There are no signs to indicate the names of farms, no clearly defined separations between them. The Koster Farm is identifiable by the Geneva Lake Produce truck parked on the driveway near the road. Three other mismatched pickups line up behind it. The drive horseshoes in front of a metal pole barn with tangents to the house and other structures. Even when they are home, the never ending work is not far away. Laboring is a 75 foot commute.
Inside the barn can be found an equipment repair shop and a storage cooler. A deconstructed tractor and a low slung dust covered Harley dominate the shop. Winter provides time to fix equipment, fabricate new parts, and make adjustments to old tractors performing new tasks.
The reality of most farms across the U. S. is when children have watched their parents’ hard work and struggle, they escaped as soon as possible. As more and more young people are trading their farmer jeans for business casual khakis, filled up with $5.00 cups of blended coffee drinks, Scott and his sons are bucking the trend. Not only are Jordan and Corban staying put, they are changing the dynamic, marketing their produce directly to the consumer. The Koster family farm stand sits at the corner of Highway 11 and 120 in a town called Spring Valley. At the height of rush hour, every car stopping at the intersection is going somewhere else; Milwaukee, Lake Geneva, Chicago, Beloit, Elkhorn, Burlington, East Troy, all places surrounding the fields that bear the fruit of the Koster family efforts.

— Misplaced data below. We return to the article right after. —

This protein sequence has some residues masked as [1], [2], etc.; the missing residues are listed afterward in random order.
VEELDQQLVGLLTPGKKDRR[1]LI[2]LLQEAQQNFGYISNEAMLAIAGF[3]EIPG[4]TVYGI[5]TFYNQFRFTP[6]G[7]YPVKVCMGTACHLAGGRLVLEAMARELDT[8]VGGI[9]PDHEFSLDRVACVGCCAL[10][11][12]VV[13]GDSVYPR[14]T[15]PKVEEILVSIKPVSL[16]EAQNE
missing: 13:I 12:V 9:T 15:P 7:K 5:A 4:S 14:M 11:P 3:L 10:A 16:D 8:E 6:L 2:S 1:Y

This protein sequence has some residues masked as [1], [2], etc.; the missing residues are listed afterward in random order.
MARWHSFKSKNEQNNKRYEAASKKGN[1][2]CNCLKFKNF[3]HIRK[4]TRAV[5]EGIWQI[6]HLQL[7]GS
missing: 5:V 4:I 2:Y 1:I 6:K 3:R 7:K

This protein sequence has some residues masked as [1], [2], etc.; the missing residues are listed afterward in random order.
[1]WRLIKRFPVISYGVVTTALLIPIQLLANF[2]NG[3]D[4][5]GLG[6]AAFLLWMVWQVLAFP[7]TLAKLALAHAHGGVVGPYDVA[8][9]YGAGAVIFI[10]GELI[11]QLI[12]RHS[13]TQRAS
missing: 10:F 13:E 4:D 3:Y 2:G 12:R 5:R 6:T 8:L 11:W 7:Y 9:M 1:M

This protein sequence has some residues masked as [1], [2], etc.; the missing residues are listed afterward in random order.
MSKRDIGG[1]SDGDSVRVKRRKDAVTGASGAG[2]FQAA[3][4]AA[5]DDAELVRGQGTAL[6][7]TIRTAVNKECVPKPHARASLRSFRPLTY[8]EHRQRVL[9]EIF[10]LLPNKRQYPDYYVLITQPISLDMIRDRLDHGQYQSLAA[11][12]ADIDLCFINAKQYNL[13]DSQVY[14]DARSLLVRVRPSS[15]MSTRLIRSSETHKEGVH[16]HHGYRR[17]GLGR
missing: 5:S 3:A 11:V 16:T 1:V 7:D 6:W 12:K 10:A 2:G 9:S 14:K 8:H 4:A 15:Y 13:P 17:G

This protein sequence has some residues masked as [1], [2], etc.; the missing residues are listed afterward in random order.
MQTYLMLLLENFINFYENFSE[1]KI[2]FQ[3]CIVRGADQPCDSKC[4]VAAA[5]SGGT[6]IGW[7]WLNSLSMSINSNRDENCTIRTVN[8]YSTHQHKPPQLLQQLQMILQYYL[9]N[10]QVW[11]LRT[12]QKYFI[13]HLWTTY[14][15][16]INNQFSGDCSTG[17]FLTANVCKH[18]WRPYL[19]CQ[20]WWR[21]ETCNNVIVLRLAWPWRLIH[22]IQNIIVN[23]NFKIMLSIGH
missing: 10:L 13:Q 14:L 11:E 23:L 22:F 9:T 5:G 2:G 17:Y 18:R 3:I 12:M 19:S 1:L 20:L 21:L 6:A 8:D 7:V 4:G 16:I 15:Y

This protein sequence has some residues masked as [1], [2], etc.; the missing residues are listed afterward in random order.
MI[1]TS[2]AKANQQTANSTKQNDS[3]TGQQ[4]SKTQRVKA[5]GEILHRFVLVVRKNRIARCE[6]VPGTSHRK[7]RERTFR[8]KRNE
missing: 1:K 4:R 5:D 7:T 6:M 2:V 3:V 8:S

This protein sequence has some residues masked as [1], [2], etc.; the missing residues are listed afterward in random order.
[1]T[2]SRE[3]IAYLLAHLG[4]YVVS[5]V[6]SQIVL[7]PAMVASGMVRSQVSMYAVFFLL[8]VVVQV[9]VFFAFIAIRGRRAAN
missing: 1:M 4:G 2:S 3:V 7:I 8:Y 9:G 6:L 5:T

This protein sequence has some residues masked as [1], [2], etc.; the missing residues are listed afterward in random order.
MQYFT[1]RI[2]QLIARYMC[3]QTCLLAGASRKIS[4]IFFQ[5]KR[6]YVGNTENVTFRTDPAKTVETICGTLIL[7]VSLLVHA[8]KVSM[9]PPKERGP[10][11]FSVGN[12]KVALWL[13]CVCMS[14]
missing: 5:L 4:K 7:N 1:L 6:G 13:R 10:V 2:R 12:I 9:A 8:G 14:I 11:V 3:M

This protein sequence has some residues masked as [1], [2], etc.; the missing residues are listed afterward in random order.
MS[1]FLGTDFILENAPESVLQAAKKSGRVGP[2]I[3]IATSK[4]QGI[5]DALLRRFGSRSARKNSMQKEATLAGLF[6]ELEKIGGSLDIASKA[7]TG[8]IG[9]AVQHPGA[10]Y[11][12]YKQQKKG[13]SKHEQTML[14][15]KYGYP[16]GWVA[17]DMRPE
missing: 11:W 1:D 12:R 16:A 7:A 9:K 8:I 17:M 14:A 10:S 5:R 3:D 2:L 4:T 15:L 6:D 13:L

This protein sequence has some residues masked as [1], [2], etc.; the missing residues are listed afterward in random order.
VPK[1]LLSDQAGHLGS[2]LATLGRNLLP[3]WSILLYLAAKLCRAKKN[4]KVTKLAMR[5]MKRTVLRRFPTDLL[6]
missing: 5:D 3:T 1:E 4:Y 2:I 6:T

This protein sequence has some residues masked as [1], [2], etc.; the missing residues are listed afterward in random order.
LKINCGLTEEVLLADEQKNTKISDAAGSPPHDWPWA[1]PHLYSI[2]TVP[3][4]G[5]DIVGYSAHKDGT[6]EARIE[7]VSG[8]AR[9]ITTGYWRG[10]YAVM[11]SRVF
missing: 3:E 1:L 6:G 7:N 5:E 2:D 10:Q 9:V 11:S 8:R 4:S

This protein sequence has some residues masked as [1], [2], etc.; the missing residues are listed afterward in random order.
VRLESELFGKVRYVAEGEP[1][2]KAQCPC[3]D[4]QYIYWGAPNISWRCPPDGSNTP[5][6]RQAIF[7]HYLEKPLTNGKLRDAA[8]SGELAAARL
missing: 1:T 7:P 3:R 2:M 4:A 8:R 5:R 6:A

Additionally, the Koster’s potatoes, corn, lettuce, peppers, tomatoes, cucumber, and more are sold at numerous farmers’ markets in Wisconsin and Illinois. Family members man the stands and sell the product that they grew. Customers have a choice; they can buy the shrink wrapped, cartooned, frozen and freeze dried, bagged and tagged anonymous product at the grocery and department store, or visit with a neighbor and buy the fruits of his labors. It is good to touch the earth.
Scott Koster introduces himself as Dad. That is the long and short of it. He is the son of a third generation farmer and father to 5 children who are the fifth generation. He is a farmer.
A conversation with Scott, Corban, and Jordan ranges widely. School, government, markets both local and global, temperature, weather, high hoops, and snow plowing. There is more to this family than seeding and harvesting. They are keen business men and marketers. When simple buys produce from the generational Koster farm, we are receiving the benefits of years of knowledge and skill. When we write a check for the ingredients we purchase, we know that the entire amount goes to the family whose heart, soul, and risk went into each bite we take. That is how we should do business.